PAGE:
Former Liberal leader, Lord Steel of Aikwood, was honoured this week at the Political Studies Association’s Annual Awards ceremony, writes Mark Entwistle.
The annual awards dinner honours the contribution made by politicians, academics, journalists and campaigners to the political landscape during the past year.
Now in their eighth year, the awards attracted a high-profile audience of ministers, backbench MPs, peers, civil servants, journalists, academics, commentators and authors.
Before becoming a member of the House of Lords in 1997, Lord Steel was a Borders MP from 1965 to 1997 and was the first Presiding Officer of the Scottish Parliament.
Lord Steel was presented with the prestigious Lifetime Achievement in Politics title, an award which pays tribute to his commitment to politics.
Competition judges summarised their reasoning as follows: “Since his election to the House of Commons in 1965, David Steel has played a leading role in British politics.
“Indeed, it is difficult to comprehend the scale and extent of this contribution due to the manner in which it has taken so many forms.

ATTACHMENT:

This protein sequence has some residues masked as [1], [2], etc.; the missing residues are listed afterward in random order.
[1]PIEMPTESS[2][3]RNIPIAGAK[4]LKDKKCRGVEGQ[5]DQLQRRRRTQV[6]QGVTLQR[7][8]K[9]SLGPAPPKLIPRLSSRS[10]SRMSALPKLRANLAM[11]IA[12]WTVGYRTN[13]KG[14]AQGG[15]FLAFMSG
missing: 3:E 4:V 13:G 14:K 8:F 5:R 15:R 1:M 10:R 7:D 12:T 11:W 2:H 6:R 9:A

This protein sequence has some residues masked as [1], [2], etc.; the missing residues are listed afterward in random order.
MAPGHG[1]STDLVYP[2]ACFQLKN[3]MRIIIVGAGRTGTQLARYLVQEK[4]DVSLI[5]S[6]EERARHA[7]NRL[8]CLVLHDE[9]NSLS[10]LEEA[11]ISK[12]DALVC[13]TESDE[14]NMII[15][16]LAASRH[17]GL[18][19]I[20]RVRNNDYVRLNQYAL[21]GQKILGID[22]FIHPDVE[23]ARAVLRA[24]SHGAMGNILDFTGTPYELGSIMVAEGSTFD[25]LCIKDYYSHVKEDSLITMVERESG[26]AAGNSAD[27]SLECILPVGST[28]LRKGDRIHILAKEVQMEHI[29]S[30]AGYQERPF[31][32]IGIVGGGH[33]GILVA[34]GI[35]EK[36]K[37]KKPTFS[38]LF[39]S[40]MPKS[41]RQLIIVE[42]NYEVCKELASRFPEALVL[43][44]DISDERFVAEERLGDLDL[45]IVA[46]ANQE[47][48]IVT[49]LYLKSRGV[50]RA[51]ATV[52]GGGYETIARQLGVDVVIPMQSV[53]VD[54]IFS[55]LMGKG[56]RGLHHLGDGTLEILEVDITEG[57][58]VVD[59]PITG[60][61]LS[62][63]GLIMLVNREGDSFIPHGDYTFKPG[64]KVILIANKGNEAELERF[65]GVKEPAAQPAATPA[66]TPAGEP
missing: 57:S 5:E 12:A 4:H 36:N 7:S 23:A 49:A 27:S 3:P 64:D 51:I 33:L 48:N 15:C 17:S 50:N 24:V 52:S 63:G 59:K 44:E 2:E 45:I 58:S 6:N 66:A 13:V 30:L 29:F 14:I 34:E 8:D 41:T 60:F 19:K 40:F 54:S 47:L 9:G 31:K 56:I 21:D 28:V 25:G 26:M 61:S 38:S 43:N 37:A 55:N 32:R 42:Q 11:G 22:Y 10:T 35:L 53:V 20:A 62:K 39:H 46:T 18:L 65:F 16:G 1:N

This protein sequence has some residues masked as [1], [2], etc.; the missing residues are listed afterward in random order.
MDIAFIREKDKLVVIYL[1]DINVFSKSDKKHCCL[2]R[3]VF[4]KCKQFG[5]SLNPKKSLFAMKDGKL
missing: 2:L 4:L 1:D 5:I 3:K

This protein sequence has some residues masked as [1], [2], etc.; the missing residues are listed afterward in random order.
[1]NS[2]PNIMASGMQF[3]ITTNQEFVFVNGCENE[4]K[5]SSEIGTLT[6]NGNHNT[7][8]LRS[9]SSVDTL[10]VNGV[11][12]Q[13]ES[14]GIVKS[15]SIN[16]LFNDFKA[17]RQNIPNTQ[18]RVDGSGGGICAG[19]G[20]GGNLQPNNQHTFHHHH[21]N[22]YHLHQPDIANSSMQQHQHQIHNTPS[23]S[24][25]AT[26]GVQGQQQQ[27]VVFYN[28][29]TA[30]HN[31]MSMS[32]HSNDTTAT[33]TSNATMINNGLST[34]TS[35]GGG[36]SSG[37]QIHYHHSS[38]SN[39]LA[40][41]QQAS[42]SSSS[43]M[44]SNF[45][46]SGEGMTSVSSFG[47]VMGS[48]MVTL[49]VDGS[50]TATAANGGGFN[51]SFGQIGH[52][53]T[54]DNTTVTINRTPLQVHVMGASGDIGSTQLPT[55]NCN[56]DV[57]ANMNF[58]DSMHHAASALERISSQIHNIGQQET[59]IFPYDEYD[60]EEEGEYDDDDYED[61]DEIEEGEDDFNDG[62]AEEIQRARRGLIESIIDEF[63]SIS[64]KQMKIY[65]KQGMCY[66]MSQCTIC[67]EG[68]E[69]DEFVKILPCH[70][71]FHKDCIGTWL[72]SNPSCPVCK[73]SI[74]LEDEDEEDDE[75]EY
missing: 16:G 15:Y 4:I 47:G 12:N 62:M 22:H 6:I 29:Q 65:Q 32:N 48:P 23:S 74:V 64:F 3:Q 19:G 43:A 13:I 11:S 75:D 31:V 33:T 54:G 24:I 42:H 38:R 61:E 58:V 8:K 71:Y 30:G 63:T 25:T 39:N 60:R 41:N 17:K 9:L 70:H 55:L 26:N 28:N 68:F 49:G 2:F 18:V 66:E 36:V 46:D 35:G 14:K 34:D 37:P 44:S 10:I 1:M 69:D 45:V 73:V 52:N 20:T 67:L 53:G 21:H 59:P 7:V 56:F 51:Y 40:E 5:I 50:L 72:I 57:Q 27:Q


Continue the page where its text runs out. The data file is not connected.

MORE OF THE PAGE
“From his Private Members Bill that led to the Abortion Act of 1967 right through to his role within the Scottish Parliament and more recently within the House of Lords, David Steel’s life and politics deserves to be recognised.
“He is an excellent candidate for a Lifetime Achievement in Politics award.
“After a lifetime of political achievements, Steel still remains a prominent voice in politics. He has recently raised concerns over plans to pursue an 80 per cent elected House of Lords and Nadine Dorries’ attempt to amend the Health Bill.
“Of this latter legislation he argued: ‘Under the Abortion Act, the Department of Health has complete power over licensing and delicensing clinics. If there were any evidence of failure to carry out proper counselling of patients, they can close clinics. More positively, there is nothing to stop them issuing guidelines on counselling if they think that necessary. There is no need to amend the Health Bill’.”
This year’s competition was fierce.
Politician of the Year, Alex Salmond, against all odds, won a parliamentary majority in Scotland.
Jon Snow of Channel 4 News hosted the awards dinner, which was held in the heart of Westminster at Church House.
Other winners last night included:
Parliamentarian of the Year – Ed Balls.
Backbencher of the Year – Stephen Dorrell, Tom Watson.
Lifetime Achievement in Politics – Lord (Michael) Heseltine
Engaging the Public – Women’s Hour, BBC Radio 4
Political Journalist – Danny Finkelstein
Broadcast Journalist – Evan Davis